Document Detail

The effect of major depression on postexercise cardiovascular recovery.
MedLine Citation:
PMID:  21806634     Owner:  NLM     Status:  Publisher    
Major depressive disorder (MDD) is associated with increased cardiovascular (CV) mortality. Dysfunctional autonomic control of the CV system may represent a mechanism explaining this relationship. Poor CV recovery after exercise, indicative of dysfunctional autonomic control of the CV system, predicts CV events and death. This is the first study to examine the association between MDD and postexercise CV recovery. Some 886 patients underwent exercise stress tests. Heart rate (HR), systolic blood pressure, and diastolic blood pressure were measured at rest, peak exercise, 1 min, and 5 min after exercise. Patients with MDD had slower HR recovery (p=.026) 1 min after exercise than non-MDD patients. No other effects of MDD were found. MDD is accompanied by a dysregulation in autonomic control of exercise-related CV recovery, suggesting that depressed individuals have a slow parasympathetic recovery from exercise.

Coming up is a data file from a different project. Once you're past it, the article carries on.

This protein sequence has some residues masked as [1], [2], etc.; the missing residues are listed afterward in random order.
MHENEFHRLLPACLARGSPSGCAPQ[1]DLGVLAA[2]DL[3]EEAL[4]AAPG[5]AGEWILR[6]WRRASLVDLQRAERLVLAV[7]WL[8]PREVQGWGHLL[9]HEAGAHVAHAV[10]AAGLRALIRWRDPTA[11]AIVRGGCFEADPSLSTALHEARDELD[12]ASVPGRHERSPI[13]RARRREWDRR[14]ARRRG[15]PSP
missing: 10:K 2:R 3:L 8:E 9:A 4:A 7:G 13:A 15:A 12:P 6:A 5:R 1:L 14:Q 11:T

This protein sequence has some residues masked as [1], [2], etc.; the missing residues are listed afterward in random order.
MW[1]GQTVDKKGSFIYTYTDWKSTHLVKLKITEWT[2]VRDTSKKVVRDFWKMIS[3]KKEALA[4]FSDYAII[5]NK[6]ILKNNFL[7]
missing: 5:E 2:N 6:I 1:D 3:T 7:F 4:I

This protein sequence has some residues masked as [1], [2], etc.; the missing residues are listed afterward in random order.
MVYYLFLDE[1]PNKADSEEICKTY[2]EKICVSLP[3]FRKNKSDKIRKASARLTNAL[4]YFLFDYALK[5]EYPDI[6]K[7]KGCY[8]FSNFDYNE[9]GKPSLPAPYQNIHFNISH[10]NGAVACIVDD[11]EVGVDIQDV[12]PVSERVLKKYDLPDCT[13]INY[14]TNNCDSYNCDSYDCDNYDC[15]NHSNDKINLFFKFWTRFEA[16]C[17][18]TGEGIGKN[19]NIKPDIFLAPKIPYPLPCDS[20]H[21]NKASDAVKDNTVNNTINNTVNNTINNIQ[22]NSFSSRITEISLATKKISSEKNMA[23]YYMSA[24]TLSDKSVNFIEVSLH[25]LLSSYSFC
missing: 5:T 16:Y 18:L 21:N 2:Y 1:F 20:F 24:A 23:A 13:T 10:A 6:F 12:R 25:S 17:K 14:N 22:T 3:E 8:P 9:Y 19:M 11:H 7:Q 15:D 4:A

Jennifer L Gordon; Blaine Ditto; Kim L Lavoie; Roxanne Pelletier; Tavis S Campbell; André Arsenault; Simon L Bacon
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Publication Detail:
Type:  JOURNAL ARTICLE     Date:  2011-8-1
Journal Detail:
Title:  Psychophysiology     Volume:  -     ISSN:  1540-5958     ISO Abbreviation:  -     Publication Date:  2011 Aug 
Date Detail:
Created Date:  2011-8-2     Completed Date:  -     Revised Date:  -    
Medline Journal Info:
Nlm Unique ID:  0142657     Medline TA:  Psychophysiology     Country:  -    
Other Details:
Languages:  ENG     Pagination:  -     Citation Subset:  -    
Copyright Information:
Copyright © 2011 Society for Psychophysiological Research.
Montreal Behavioural Medicine Centre, Montréal, Québec, Canada Research Centre, Montreal Heart Institute, Montréal, Québec, Canada Department of Psychology, McGill University, Montréal, Québec, Canada Research Centre, Hôpital du Sacré-Cœur, Montréal, Montréal, Québec, Canada Department of Psychology, University of Québec at Montréal, Montréal, Québec, Canada Department of Psychology, University of Calgary, Calgary, Alberta, Canada Department of Exercise Science, Concordia University, Montréal, Québec, Canada.
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